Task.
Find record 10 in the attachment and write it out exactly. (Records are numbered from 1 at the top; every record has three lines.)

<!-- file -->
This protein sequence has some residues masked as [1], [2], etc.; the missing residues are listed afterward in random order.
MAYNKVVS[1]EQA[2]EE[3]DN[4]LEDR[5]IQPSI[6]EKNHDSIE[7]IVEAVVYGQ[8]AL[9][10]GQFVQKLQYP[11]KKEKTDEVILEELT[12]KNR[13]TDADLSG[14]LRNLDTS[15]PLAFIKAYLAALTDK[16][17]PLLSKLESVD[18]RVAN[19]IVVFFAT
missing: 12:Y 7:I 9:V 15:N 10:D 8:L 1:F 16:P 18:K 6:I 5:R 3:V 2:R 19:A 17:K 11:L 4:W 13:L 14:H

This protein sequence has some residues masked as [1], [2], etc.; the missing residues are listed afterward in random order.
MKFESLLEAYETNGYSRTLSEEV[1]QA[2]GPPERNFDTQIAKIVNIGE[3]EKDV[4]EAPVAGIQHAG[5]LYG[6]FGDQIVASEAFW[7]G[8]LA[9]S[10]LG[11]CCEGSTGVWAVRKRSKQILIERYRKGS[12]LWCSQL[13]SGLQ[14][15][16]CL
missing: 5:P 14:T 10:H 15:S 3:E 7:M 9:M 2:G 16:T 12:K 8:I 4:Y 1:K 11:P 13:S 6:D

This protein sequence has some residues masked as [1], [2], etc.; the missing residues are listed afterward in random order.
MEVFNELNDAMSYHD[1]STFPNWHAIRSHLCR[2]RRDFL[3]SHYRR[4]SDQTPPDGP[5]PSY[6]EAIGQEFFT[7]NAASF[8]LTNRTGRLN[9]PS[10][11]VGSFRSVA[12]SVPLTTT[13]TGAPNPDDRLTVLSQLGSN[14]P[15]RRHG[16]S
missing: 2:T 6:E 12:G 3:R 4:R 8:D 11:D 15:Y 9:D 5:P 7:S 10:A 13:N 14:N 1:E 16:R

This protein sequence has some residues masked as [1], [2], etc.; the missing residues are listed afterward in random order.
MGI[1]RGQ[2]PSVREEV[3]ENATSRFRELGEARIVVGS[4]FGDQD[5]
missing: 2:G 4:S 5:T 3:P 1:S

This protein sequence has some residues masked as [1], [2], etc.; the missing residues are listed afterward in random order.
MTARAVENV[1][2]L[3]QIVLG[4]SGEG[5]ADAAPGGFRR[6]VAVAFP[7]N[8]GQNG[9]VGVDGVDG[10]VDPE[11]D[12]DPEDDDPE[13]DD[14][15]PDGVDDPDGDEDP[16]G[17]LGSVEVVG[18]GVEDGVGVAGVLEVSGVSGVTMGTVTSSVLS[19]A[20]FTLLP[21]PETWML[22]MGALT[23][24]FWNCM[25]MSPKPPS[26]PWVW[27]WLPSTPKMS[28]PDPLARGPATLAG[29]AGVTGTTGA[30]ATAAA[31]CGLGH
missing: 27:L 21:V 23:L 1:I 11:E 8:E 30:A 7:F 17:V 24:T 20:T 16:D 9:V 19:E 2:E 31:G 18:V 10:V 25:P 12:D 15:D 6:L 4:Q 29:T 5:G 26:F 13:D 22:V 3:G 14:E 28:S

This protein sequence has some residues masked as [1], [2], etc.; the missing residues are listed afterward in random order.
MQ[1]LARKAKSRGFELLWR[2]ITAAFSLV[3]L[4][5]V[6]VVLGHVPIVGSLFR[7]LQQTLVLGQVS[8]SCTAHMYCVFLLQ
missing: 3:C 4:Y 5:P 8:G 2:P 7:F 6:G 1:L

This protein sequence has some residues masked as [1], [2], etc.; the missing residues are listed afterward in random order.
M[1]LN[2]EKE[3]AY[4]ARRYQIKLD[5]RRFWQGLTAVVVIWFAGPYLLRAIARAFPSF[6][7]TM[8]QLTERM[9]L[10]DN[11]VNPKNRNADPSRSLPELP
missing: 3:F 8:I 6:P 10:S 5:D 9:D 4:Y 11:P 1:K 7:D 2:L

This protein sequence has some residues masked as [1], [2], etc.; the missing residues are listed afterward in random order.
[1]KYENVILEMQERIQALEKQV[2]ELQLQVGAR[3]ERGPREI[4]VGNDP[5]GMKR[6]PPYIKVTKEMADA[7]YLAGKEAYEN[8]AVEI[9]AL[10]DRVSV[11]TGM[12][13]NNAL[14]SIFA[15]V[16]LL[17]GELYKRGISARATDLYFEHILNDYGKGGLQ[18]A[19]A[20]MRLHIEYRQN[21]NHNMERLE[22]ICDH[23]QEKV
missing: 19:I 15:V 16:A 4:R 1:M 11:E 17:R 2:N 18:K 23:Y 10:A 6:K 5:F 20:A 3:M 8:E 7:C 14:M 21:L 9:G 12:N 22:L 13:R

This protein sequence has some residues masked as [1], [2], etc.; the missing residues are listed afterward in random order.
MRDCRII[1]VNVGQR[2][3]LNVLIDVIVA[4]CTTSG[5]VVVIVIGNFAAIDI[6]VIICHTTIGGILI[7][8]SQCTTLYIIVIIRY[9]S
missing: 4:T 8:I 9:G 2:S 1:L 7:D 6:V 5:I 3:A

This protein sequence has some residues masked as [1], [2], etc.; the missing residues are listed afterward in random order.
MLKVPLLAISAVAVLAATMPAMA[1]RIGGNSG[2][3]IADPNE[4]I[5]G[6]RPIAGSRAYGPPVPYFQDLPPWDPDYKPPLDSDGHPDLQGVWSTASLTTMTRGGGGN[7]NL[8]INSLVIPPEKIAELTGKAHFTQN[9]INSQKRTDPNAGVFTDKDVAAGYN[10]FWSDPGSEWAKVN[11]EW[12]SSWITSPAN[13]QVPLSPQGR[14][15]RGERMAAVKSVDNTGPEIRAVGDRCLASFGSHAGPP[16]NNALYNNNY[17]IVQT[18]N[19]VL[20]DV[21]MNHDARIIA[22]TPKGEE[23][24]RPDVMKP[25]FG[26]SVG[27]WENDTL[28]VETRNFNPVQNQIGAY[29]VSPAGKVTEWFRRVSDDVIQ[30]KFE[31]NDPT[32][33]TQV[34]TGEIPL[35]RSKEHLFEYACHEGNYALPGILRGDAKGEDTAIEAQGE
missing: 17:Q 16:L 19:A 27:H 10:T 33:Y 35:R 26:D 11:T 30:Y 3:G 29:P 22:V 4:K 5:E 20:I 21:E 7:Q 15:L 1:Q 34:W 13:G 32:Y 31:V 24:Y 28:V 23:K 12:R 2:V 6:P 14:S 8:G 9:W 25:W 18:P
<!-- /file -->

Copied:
This protein sequence has some residues masked as [1], [2], etc.; the missing residues are listed afterward in random order.
MLKVPLLAISAVAVLAATMPAMA[1]RIGGNSG[2][3]IADPNE[4]I[5]G[6]RPIAGSRAYGPPVPYFQDLPPWDPDYKPPLDSDGHPDLQGVWSTASLTTMTRGGGGN[7]NL[8]INSLVIPPEKIAELTGKAHFTQN[9]INSQKRTDPNAGVFTDKDVAAGYN[10]FWSDPGSEWAKVN[11]EW[12]SSWITSPAN[13]QVPLSPQGR[14][15]RGERMAAVKSVDNTGPEIRAVGDRCLASFGSHAGPP[16]NNALYNNNY[17]IVQT[18]N[19]VL[20]DV[21]MNHDARIIA[22]TPKGEE[23][24]RPDVMKP[25]FG[26]SVG[27]WENDTL[28]VETRNFNPVQNQIGAY[29]VSPAGKVTEWFRRVSDDVIQ[30]KFE[31]NDPT[32][33]TQV[34]TGEIPL[35]RSKEHLFEYACHEGNYALPGILRGDAKGEDTAIEAQGE
missing: 17:Q 16:L 19:A 27:H 10:T 33:Y 35:R 26:D 11:T 30:Y 3:G 29:P 22:V 4:K 5:E 20:I 21:E 7:Q 15:L 1:Q 34:W 13:G 32:Y 31:V 24:Y 28:V 23:K 12:R 2:V 6:P 14:S 8:G 9:W 25:W 18:P